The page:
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Monday, 25 June 2012

See no Wevils, speak no Wordles: child plaintiff loses out

Not this sort of Wordle ...
As we all know, the distribution and merchandising of children's TV means big business. And, as with any big business, there is often the risk that people will claim that they had created the now-popular characters and seek a remedy for copyright infringement (see, for example, this Katpost on last year's proceedings in respect of the BBC's Kerwhizz).

Earlier this month another case concerning a children's TV show came to light -- this time before the Patents County Court for England and Wales (PCC): Massey (Child) v Dinamo Productions Ltd [2012] EWPCC 27 (13 June 2012). What happened here? Reshaun Massey commenced proceedings against Dinamo Productions Ltd on the basis that Dinamo's children's programme 'The Wordles' [nb 'The Wordles' appear to be part of a programme called 'The Abadas'] contained several similarities with a programme which Massey had written called 'The Wevils' and which he had submitted to the BBC Children's TV Department (CBeebies) and to another producer, Kavaleer Productions Limited, in around July and September 2010. Massey claimed that there were five similarities in the plots, themes and incidents which had been copied from between 'The Wevils' into 'The Wordles':
  • 'Opens in on a nursery (house in theirs)'
  • 'Get the picture book out of the toy box'
  • 'Open the picture book and it comes to life'
  • 'Be transported to a location each episode whilst learning about the location'
  • The similarities between the name they previously entitled 'Abadas – The Wordles' to 'The Wevils'.
Massey sought £2 million in compensation for 'loss of production of my show along with subsequent distribution and merchandising losses' and a 'ban and cancellation of 'Abadas' from airwaves worldwide'. Dinamo sought to strike out Massey's claim.  The written application came before Recorder Douglas Campbell in the PCC. Recorder Campbell considered that Massey's claim was 'bound to fail' and granted the application for a number of reasons.

First, there was documentary evidence from Dinamo to the effect that all of the elements complained of were present in 'The Wordles' in 2009 before Massey claims to have created his synopsis in 2010 [says the IPKat, this demonstrates the virtue of never throwing away any creative material until after the successful conclusion of the legal action you didn't know you were going to face].

... and not this sort of Weevil
Secondly, Massey's list of five similarities ignored a number of material differences [rightly so, says Merpel: copyright infringement actions are founded on what has been taken, not what hasn't] and gave a distorted impression of the true similarity between the two programmes. In particular, Recorder Campbell made reference to the fact that Massey's synopsis revolved around a group of six animated children with well-defined human characteristics [don't all children have well-defined human characteristics. Well, most of them ...?], who go from a nursery to a specific location corresponding to the word in the book (eg castle, lake, zoo), and had adventures where they used their 'individual special objects'. In contrast, Dinamo's programme featured one real child and three talking animated animal characters, none of whom appeared to have any of the specified characteristics of Massey's six characters; Dinamo's animal characters all lived in the book, rather than finding the book; the word in the Dinamo's book defined an item rather than a location; the animated characters did not 'learn about the location'; there was no use of any 'individual special objects'; and the three animal characters stayed in the book at the end. He also noted other differences too, such as the way in which the boy interacted with the three animal characters, and the use of comedy and song, in the Dinamo's programme.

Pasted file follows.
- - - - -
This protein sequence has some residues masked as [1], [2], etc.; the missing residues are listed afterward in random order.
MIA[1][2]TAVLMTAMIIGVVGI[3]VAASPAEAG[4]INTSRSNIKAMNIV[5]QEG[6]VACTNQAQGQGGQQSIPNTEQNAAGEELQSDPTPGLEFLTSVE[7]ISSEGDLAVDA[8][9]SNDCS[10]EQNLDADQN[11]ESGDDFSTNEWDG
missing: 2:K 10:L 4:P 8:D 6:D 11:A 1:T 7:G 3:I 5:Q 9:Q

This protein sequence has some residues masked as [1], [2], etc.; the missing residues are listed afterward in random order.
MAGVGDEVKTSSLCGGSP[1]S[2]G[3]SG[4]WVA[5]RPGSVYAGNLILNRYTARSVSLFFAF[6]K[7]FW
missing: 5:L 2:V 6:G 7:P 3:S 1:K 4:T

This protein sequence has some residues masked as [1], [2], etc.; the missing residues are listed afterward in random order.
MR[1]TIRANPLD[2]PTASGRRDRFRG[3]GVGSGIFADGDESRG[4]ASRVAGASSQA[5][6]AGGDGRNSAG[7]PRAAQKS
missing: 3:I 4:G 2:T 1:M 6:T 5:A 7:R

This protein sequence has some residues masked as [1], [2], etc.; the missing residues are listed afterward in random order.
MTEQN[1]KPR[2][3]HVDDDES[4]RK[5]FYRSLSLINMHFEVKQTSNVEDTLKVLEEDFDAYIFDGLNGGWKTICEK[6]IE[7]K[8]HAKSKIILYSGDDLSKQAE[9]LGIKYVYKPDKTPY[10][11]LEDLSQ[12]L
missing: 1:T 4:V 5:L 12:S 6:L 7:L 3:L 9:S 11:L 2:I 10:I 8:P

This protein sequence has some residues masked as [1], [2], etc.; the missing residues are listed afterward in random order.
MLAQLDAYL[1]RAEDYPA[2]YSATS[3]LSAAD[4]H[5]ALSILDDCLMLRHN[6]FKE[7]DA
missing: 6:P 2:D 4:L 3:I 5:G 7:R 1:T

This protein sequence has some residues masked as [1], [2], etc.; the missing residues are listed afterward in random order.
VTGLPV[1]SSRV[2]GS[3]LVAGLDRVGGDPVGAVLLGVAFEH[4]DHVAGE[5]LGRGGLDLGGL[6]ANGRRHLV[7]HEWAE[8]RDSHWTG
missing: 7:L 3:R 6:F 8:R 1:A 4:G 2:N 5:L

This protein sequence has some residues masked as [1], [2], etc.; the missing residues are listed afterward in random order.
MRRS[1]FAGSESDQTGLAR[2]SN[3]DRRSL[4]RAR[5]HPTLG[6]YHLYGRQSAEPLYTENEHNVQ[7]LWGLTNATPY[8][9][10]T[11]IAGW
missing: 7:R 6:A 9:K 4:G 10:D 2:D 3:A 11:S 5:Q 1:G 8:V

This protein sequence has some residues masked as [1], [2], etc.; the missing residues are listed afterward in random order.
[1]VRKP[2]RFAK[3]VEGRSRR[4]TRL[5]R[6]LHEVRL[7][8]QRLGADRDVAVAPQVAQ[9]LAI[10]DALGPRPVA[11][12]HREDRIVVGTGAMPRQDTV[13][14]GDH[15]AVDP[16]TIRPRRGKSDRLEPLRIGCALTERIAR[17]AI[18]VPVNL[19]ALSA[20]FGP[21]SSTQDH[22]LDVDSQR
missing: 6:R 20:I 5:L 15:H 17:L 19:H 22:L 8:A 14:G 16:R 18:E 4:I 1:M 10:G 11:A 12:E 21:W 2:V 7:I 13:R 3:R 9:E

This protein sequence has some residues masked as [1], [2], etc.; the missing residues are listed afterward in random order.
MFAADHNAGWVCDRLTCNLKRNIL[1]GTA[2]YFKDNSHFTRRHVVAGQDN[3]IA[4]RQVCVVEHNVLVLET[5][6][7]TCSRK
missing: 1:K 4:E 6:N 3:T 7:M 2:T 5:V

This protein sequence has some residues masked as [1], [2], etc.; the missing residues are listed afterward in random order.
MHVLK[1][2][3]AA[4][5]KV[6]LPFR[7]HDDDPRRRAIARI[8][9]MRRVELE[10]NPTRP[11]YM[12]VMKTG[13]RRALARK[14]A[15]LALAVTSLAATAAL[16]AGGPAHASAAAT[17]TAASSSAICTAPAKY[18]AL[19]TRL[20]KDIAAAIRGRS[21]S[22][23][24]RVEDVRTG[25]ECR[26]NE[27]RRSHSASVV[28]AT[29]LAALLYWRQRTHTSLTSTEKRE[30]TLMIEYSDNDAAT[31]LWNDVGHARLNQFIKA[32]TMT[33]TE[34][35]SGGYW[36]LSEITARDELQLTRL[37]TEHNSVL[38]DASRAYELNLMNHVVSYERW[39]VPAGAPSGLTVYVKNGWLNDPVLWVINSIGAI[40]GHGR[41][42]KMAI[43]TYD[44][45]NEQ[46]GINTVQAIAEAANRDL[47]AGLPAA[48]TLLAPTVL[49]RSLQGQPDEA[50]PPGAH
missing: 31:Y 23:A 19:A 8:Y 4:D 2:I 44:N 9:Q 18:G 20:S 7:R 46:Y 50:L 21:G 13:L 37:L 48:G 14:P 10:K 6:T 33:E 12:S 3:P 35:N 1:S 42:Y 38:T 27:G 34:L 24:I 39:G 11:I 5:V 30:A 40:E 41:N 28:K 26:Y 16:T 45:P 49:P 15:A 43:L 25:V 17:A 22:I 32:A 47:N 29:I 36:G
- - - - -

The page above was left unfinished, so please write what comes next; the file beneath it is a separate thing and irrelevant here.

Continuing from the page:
The Abadas
Thirdly, Massey did not put forward any answer to these two problems or given any reason why Recorder Campbell should assume that his case would improve. Indeed had Massey done so, the Recorder would have been prepared to consider whether the case should have gone forward to a half day hearing, but it appears that Massey had not engaged with Dinamo's case at all.

Fourthly, the need to be fair to Massey had to be balanced with the need to be fair to Dinamo. In circumstances where Massey had done nothing to address the major criticisms of his case which have been made by Dinamo, it was not incumbent upon the Court to fight Massey's case for him or to require Dinamo to incur the time and expense of preparing for trial.

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